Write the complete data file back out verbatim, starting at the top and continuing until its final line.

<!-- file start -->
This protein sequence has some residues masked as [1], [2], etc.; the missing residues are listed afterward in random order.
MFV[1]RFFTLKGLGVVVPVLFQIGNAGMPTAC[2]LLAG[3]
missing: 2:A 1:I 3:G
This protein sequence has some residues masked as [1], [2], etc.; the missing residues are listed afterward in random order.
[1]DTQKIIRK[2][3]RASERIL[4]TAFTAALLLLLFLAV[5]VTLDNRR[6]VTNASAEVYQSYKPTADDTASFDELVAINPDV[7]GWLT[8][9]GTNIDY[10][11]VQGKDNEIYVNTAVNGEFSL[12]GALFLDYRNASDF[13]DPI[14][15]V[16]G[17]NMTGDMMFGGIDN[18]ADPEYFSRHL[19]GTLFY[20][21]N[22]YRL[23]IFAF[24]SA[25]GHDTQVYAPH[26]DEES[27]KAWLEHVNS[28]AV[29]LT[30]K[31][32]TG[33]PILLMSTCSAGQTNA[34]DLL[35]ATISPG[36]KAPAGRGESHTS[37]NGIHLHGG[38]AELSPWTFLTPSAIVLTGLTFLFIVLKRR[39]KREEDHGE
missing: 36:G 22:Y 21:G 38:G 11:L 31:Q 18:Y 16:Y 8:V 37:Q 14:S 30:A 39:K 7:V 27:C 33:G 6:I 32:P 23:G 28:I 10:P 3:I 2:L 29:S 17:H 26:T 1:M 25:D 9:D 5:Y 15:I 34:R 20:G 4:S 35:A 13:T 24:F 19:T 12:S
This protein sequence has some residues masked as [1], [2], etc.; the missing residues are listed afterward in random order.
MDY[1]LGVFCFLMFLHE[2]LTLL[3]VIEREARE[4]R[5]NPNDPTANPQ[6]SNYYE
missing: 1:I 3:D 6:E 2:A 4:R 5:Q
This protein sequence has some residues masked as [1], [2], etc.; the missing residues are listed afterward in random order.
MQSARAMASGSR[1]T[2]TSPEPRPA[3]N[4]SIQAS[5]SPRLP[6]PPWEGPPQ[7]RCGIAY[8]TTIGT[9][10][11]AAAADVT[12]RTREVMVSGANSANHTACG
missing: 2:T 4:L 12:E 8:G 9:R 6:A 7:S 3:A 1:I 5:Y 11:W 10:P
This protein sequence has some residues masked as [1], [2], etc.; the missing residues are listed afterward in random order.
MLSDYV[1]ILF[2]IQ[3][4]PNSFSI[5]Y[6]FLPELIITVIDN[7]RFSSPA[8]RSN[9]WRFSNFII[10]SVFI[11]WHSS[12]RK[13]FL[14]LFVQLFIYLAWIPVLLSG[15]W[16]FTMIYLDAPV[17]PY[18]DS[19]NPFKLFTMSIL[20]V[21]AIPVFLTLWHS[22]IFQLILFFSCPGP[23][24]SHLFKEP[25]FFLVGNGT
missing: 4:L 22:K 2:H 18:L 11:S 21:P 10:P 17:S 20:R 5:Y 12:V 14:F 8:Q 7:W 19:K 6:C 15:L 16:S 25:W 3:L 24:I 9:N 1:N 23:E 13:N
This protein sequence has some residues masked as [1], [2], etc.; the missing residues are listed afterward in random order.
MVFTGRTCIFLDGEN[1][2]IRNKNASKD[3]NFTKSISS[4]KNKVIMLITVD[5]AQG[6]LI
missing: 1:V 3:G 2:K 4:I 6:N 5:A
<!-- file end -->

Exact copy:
This protein sequence has some residues masked as [1], [2], etc.; the missing residues are listed afterward in random order.
MFV[1]RFFTLKGLGVVVPVLFQIGNAGMPTAC[2]LLAG[3]
missing: 2:A 1:I 3:G
This protein sequence has some residues masked as [1], [2], etc.; the missing residues are listed afterward in random order.
[1]DTQKIIRK[2][3]RASERIL[4]TAFTAALLLLLFLAV[5]VTLDNRR[6]VTNASAEVYQSYKPTADDTASFDELVAINPDV[7]GWLT[8][9]GTNIDY[10][11]VQGKDNEIYVNTAVNGEFSL[12]GALFLDYRNASDF[13]DPI[14][15]V[16]G[17]NMTGDMMFGGIDN[18]ADPEYFSRHL[19]GTLFY[20][21]N[22]YRL[23]IFAF[24]SA[25]GHDTQVYAPH[26]DEES[27]KAWLEHVNS[28]AV[29]LT[30]K[31][32]TG[33]PILLMSTCSAGQTNA[34]DLL[35]ATISPG[36]KAPAGRGESHTS[37]NGIHLHGG[38]AELSPWTFLTPSAIVLTGLTFLFIVLKRR[39]KREEDHGE
missing: 36:G 22:Y 21:G 38:G 11:L 31:Q 18:Y 16:Y 8:V 37:Q 14:S 30:A 39:K 7:V 27:C 33:G 6:I 32:P 23:G 28:I 10:P 3:I 2:L 29:S 17:H 26:T 1:M 25:D 9:D 5:Y 15:I 34:R 20:G 4:S 35:A 13:T 24:F 19:T 12:S
This protein sequence has some residues masked as [1], [2], etc.; the missing residues are listed afterward in random order.
MDY[1]LGVFCFLMFLHE[2]LTLL[3]VIEREARE[4]R[5]NPNDPTANPQ[6]SNYYE
missing: 1:I 3:D 6:E 2:A 4:R 5:Q
This protein sequence has some residues masked as [1], [2], etc.; the missing residues are listed afterward in random order.
MQSARAMASGSR[1]T[2]TSPEPRPA[3]N[4]SIQAS[5]SPRLP[6]PPWEGPPQ[7]RCGIAY[8]TTIGT[9][10][11]AAAADVT[12]RTREVMVSGANSANHTACG
missing: 2:T 4:L 12:E 8:G 9:R 6:A 7:S 3:A 1:I 5:Y 11:W 10:P
This protein sequence has some residues masked as [1], [2], etc.; the missing residues are listed afterward in random order.
MLSDYV[1]ILF[2]IQ[3][4]PNSFSI[5]Y[6]FLPELIITVIDN[7]RFSSPA[8]RSN[9]WRFSNFII[10]SVFI[11]WHSS[12]RK[13]FL[14]LFVQLFIYLAWIPVLLSG[15]W[16]FTMIYLDAPV[17]PY[18]DS[19]NPFKLFTMSIL[20]V[21]AIPVFLTLWHS[22]IFQLILFFSCPGP[23][24]SHLFKEP[25]FFLVGNGT
missing: 4:L 22:K 2:H 18:L 11:S 21:P 10:P 17:S 20:R 5:Y 12:V 14:F 8:Q 7:W 19:K 6:C 15:L 16:S 25:W 3:L 24:I 9:N 1:N 23:E 13:N
This protein sequence has some residues masked as [1], [2], etc.; the missing residues are listed afterward in random order.
MVFTGRTCIFLDGEN[1][2]IRNKNASKD[3]NFTKSISS[4]KNKVIMLITVD[5]AQG[6]LI
missing: 1:V 3:G 2:K 4:I 6:N 5:A